Retail developer and manager Centro Properties has shaken up its
competitors by offering to float a half share in a $2 billion
retail shopping centre portfolio that has a spread of assets in
Australia and the US, reports The Smage. And at first glance the restructuring defies industry logic, says Stephen Bartholomeusz in the Smage. But it works on a number of levels because it’s more
a financial transaction – a sophisticated piece of financial
engineering – than a property transaction.

The Australian reports that the Packers have spurned Telstra to seal an alliance with the number two telecommunications carrier,
Optus, in a deal that promises to reshape the Australian multimedia landscape. James Packer said the alliance made the concept
of “convergence” – telecommunications and media companies working
together to deliver multimedia content over a host of devices such as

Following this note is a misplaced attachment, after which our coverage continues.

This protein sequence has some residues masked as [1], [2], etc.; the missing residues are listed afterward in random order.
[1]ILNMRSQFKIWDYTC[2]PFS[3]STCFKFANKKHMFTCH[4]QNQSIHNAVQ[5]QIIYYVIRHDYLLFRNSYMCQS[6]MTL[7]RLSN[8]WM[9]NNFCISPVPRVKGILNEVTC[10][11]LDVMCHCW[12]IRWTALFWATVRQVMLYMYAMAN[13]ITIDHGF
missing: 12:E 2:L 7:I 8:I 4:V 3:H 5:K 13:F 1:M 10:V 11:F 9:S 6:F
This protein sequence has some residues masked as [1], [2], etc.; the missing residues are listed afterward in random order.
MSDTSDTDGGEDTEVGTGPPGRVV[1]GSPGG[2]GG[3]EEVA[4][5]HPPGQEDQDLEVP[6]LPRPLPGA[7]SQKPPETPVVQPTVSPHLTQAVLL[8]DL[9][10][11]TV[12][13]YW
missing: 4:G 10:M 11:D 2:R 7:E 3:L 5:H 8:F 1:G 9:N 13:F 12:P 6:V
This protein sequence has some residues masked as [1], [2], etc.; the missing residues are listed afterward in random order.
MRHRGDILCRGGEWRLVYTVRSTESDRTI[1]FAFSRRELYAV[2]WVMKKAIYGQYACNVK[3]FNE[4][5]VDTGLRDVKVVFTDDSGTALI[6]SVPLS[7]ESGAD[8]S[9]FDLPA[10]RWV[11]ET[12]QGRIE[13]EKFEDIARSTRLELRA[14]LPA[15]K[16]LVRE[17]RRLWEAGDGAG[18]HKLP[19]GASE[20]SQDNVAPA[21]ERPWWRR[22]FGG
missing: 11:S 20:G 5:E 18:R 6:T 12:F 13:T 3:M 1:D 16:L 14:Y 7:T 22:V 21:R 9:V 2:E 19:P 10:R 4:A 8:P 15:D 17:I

TV, the internet and mobile phones – a reality.

New Telstra boss, Sol Trujillo, can bring more focus, can move faster
in rationalising the telco’s networks, and can bring together an executive
team. But can he really make it grow faster than it is? asks the AFR’s
Chanticleer. If Telstra steps on the accelerator, competitors will soon
cry foul and the political pressure to do something will increase.
Trujillo’s job will be hard enough as he works out the right levers to
pull, but his real nightmare would emerge if the government couldn’t
sell its stake in the company.

The Fin Review reports that NSW is increasingly the most expensive
state in Australia to do business after other states pledged to slash
taxes by nearly $500 million in the new financial year, sparking
warnings that companies will migrate to Queensland and elsewhere. Also
in the AFR, federal health minister, Tony Abbott, has caved in to
the powerful pharmacy lobby and promised to extend rules banning
supermarkets from operating pharmacies, despite a strong push for
changes by Woolworths.

And Robert Gottliebsen in The Oz… has retired.

On Wall Street, US stocks ended slightly lower overnight with the Dow
Jones snapping a seven-session run of gains – a feat not equaled since
March 2003 – after a
fresh surge in oil prices. The blue chip index fell 13.96 points to
10,609. MarketWatch has a full report here.